This intersection has a lesson for you. It’s one of the busiest intersections in my community. You might have one like it where you live.
See that little shop across the intersection with the green striped awnings? It’s currently selling flowers by the roadside but it’s been other things.
Just in the last 10 years that store has been:
- A kitchen remodeler
- Flooring installer
- Full service florist
The business that is currently in that store has been there the longest of any other business to occupy that location in the decade that I have lived here.
There is a high turn-over for this location despite the fact that it is one of the busiest intersections in the community.
I know this intersection is busy, but I wanted to know how busy so I went to the corner during the middle of the day and counted how many cars went through the intersection during a cycle of the stop light. And timed how long the light cycled.
Based on those counts, this intersection has over 50,000 cars pass through it on a daily basis.
I’m sure you’ve heard the adage, Location, location, location.
This corner seems to be a good location, so why aren’t businesses more successful?
The answer to that question is this: traffic in the street does not equal buyers.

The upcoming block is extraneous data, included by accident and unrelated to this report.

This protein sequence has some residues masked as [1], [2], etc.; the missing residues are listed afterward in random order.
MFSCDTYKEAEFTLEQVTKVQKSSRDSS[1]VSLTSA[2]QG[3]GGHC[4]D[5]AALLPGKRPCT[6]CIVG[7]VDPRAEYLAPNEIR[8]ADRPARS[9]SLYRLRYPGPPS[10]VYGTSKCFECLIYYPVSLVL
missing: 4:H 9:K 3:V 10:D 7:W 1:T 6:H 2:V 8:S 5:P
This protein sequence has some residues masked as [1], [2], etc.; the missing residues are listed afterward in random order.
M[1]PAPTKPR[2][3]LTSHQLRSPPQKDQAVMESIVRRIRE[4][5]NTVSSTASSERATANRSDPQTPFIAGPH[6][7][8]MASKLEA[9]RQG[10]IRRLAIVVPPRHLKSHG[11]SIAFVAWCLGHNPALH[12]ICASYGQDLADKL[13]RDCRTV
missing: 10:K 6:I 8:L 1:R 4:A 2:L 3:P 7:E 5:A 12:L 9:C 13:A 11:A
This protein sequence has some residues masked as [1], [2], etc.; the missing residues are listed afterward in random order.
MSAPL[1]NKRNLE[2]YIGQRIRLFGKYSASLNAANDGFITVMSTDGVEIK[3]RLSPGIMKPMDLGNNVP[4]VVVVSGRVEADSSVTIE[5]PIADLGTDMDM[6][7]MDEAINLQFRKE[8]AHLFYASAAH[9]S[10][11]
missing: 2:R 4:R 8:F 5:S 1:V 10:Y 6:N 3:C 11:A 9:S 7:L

In order for any business to be successful, it has to:
- First, get people to get out of their cars.
- Second, buy something.
This is true whether you are selling offline or on.
I had a client a couple of years ago who was very proud of the fact that her website appeared on page one of Google for her keyword. She thought this made her website successful.
However, when I looked at her traffic — the numbers of actual visitors — she was getting less than 100 visits a month.
In other words, her website was much like the other businesses that have occupied that busy corner: there are cars going by, but no one is stopping and getting out of the car.
Getting good search rankings is a good first step. But being successful doesn’t stop there.
To ensure search traffic does the equivalent of getting out of the car and buying something from your website:
- Create a Meta_Description for each of your pages and posts that speak to the value of the content on them. These Descriptions are what search engines show in search results… if you don’t create one, they pull the first 150 characters of your content.
- Organize your content so it is easy for visitors to find what interests them.
- Offer products and solutions that provide real value and answer real problems, and then make it easy for people to buy from you.
Build your website to serve the needs of your customer first and foremost. They are the ones who matter — no your employees, your spouse, your kids, or your ego. Ensure that everything on your website — from the colors to the layout to the content — serves their needs and you’ll be much more likely to encourage your visitors to spend money with you.